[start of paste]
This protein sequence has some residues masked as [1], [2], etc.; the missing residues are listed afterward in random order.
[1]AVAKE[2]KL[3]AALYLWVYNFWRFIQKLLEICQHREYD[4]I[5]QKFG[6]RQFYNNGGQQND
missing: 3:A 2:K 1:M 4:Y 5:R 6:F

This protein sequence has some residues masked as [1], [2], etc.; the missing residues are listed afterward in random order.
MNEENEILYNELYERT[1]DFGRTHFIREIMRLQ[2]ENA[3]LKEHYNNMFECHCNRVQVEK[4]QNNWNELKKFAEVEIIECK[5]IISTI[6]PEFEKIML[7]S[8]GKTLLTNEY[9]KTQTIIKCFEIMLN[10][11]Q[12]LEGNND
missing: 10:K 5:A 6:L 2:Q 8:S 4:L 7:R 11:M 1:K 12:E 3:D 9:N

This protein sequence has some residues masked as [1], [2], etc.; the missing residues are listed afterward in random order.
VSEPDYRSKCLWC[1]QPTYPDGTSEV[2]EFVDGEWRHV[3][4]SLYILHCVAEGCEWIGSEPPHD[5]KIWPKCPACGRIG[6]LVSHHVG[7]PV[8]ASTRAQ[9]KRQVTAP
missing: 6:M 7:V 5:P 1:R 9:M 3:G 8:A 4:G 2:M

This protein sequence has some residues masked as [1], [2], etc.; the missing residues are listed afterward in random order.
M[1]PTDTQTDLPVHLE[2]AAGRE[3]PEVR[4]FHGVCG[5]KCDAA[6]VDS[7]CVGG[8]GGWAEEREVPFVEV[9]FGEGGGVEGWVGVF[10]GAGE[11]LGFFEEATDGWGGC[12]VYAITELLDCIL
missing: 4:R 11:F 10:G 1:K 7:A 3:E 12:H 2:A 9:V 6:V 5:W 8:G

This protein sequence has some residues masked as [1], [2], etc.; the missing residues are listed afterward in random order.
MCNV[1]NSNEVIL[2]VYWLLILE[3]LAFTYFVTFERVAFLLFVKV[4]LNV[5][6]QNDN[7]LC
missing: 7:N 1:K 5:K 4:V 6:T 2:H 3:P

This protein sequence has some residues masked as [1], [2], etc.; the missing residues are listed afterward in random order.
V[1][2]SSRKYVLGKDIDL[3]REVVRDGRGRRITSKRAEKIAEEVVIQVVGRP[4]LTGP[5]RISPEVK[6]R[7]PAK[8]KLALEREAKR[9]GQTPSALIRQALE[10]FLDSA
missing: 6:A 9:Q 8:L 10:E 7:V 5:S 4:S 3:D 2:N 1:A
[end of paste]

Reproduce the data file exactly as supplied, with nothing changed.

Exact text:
This protein sequence has some residues masked as [1], [2], etc.; the missing residues are listed afterward in random order.
[1]AVAKE[2]KL[3]AALYLWVYNFWRFIQKLLEICQHREYD[4]I[5]QKFG[6]RQFYNNGGQQND
missing: 3:A 2:K 1:M 4:Y 5:R 6:F

This protein sequence has some residues masked as [1], [2], etc.; the missing residues are listed afterward in random order.
MNEENEILYNELYERT[1]DFGRTHFIREIMRLQ[2]ENA[3]LKEHYNNMFECHCNRVQVEK[4]QNNWNELKKFAEVEIIECK[5]IISTI[6]PEFEKIML[7]S[8]GKTLLTNEY[9]KTQTIIKCFEIMLN[10][11]Q[12]LEGNND
missing: 10:K 5:A 6:L 2:Q 8:S 4:L 7:R 11:M 1:K 12:E 3:D 9:N

This protein sequence has some residues masked as [1], [2], etc.; the missing residues are listed afterward in random order.
VSEPDYRSKCLWC[1]QPTYPDGTSEV[2]EFVDGEWRHV[3][4]SLYILHCVAEGCEWIGSEPPHD[5]KIWPKCPACGRIG[6]LVSHHVG[7]PV[8]ASTRAQ[9]KRQVTAP
missing: 6:M 7:V 5:P 1:R 9:M 3:G 8:A 4:G 2:M

This protein sequence has some residues masked as [1], [2], etc.; the missing residues are listed afterward in random order.
M[1]PTDTQTDLPVHLE[2]AAGRE[3]PEVR[4]FHGVCG[5]KCDAA[6]VDS[7]CVGG[8]GGWAEEREVPFVEV[9]FGEGGGVEGWVGVF[10]GAGE[11]LGFFEEATDGWGGC[12]VYAITELLDCIL
missing: 4:R 11:F 10:G 1:K 7:A 3:E 12:H 2:A 9:V 6:V 5:W 8:G

This protein sequence has some residues masked as [1], [2], etc.; the missing residues are listed afterward in random order.
MCNV[1]NSNEVIL[2]VYWLLILE[3]LAFTYFVTFERVAFLLFVKV[4]LNV[5][6]QNDN[7]LC
missing: 7:N 1:K 5:K 4:V 6:T 2:H 3:P

This protein sequence has some residues masked as [1], [2], etc.; the missing residues are listed afterward in random order.
V[1][2]SSRKYVLGKDIDL[3]REVVRDGRGRRITSKRAEKIAEEVVIQVVGRP[4]LTGP[5]RISPEVK[6]R[7]PAK[8]KLALEREAKR[9]GQTPSALIRQALE[10]FLDSA
missing: 6:A 9:Q 8:L 10:E 7:V 5:S 4:S 3:D 2:N 1:A